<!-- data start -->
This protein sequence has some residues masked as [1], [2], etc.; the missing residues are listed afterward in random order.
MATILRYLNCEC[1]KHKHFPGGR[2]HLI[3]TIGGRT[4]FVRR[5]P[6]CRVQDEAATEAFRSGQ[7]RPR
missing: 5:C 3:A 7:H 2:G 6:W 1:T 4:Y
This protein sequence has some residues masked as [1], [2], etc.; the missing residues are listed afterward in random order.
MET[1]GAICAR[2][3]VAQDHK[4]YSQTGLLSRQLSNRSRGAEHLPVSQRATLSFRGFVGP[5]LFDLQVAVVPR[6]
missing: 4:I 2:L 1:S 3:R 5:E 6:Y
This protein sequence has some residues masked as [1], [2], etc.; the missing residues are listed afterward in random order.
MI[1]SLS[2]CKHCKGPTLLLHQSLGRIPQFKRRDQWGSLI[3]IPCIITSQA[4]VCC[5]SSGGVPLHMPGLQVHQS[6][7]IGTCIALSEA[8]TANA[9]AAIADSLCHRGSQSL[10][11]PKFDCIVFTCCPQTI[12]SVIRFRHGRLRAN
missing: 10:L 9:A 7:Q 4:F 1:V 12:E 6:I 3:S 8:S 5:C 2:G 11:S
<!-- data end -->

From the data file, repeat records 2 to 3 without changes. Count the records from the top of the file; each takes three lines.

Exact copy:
This protein sequence has some residues masked as [1], [2], etc.; the missing residues are listed afterward in random order.
MET[1]GAICAR[2][3]VAQDHK[4]YSQTGLLSRQLSNRSRGAEHLPVSQRATLSFRGFVGP[5]LFDLQVAVVPR[6]
missing: 4:I 2:L 1:S 3:R 5:E 6:Y
This protein sequence has some residues masked as [1], [2], etc.; the missing residues are listed afterward in random order.
MI[1]SLS[2]CKHCKGPTLLLHQSLGRIPQFKRRDQWGSLI[3]IPCIITSQA[4]VCC[5]SSGGVPLHMPGLQVHQS[6][7]IGTCIALSEA[8]TANA[9]AAIADSLCHRGSQSL[10][11]PKFDCIVFTCCPQTI[12]SVIRFRHGRLRAN
missing: 10:L 9:A 7:Q 4:F 1:V 12:E 6:I 3:S 8:S 5:C 2:G 11:S